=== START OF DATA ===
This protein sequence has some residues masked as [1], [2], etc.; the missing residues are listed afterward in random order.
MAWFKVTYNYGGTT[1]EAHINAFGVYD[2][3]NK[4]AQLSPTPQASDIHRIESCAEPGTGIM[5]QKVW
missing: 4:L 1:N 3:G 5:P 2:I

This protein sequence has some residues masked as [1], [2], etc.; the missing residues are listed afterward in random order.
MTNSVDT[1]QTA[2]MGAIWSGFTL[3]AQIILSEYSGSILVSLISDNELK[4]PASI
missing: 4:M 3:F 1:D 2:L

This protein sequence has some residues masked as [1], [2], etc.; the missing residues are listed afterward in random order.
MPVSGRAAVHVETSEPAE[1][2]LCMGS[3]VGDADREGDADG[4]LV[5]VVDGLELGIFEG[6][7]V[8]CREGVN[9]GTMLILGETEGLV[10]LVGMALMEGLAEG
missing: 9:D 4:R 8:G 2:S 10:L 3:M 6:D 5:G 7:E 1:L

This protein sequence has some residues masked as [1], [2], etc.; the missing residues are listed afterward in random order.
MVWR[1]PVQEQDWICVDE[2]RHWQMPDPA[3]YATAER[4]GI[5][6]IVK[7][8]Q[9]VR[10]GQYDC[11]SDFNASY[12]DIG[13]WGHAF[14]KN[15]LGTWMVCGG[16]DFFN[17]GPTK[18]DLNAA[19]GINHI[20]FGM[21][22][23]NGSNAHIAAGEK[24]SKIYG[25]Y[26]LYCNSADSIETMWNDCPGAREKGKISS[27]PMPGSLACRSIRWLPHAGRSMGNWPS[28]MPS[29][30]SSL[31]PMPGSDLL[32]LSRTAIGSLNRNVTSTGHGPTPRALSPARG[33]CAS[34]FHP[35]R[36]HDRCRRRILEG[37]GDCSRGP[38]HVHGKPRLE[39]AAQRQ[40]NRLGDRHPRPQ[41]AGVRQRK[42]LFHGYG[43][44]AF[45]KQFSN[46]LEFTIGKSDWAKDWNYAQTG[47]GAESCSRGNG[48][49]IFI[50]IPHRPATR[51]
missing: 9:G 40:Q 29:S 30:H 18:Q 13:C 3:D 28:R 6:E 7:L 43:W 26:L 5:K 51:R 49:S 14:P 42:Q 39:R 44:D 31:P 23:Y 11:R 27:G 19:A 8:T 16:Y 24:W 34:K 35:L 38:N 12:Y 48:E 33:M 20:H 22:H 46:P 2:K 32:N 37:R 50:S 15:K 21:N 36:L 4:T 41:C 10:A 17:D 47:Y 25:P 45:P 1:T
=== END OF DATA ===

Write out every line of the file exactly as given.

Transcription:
This protein sequence has some residues masked as [1], [2], etc.; the missing residues are listed afterward in random order.
MAWFKVTYNYGGTT[1]EAHINAFGVYD[2][3]NK[4]AQLSPTPQASDIHRIESCAEPGTGIM[5]QKVW
missing: 4:L 1:N 3:G 5:P 2:I

This protein sequence has some residues masked as [1], [2], etc.; the missing residues are listed afterward in random order.
MTNSVDT[1]QTA[2]MGAIWSGFTL[3]AQIILSEYSGSILVSLISDNELK[4]PASI
missing: 4:M 3:F 1:D 2:L

This protein sequence has some residues masked as [1], [2], etc.; the missing residues are listed afterward in random order.
MPVSGRAAVHVETSEPAE[1][2]LCMGS[3]VGDADREGDADG[4]LV[5]VVDGLELGIFEG[6][7]V[8]CREGVN[9]GTMLILGETEGLV[10]LVGMALMEGLAEG
missing: 9:D 4:R 8:G 2:S 10:L 3:M 6:D 5:G 7:E 1:L

This protein sequence has some residues masked as [1], [2], etc.; the missing residues are listed afterward in random order.
MVWR[1]PVQEQDWICVDE[2]RHWQMPDPA[3]YATAER[4]GI[5][6]IVK[7][8]Q[9]VR[10]GQYDC[11]SDFNASY[12]DIG[13]WGHAF[14]KN[15]LGTWMVCGG[16]DFFN[17]GPTK[18]DLNAA[19]GINHI[20]FGM[21][22][23]NGSNAHIAAGEK[24]SKIYG[25]Y[26]LYCNSADSIETMWNDCPGAREKGKISS[27]PMPGSLACRSIRWLPHAGRSMGNWPS[28]MPS[29][30]SSL[31]PMPGSDLL[32]LSRTAIGSLNRNVTSTGHGPTPRALSPARG[33]CAS[34]FHP[35]R[36]HDRCRRRILEG[37]GDCSRGP[38]HVHGKPRLE[39]AAQRQ[40]NRLGDRHPRPQ[41]AGVRQRK[42]LFHGYG[43][44]AF[45]KQFSN[46]LEFTIGKSDWAKDWNYAQTG[47]GAESCSRGNG[48][49]IFI[50]IPHRPATR[51]
missing: 9:G 40:Q 29:S 30:H 18:Q 13:C 3:D 28:R 6:E 7:L 43:W 26:L 5:K 51:R 49:S 14:P 42:Q 39:R 44:D 31:P 23:Y 11:R 27:G 19:A 8:T 16:Y 24:W 34:K 35:L 38:N 12:Y 48:E 33:M 20:H 22:H 46:P 2:K 32:N 37:R 50:S 15:K 21:N 36:L 4:T 41:C 10:A 17:D 47:Y 25:P 45:P 1:T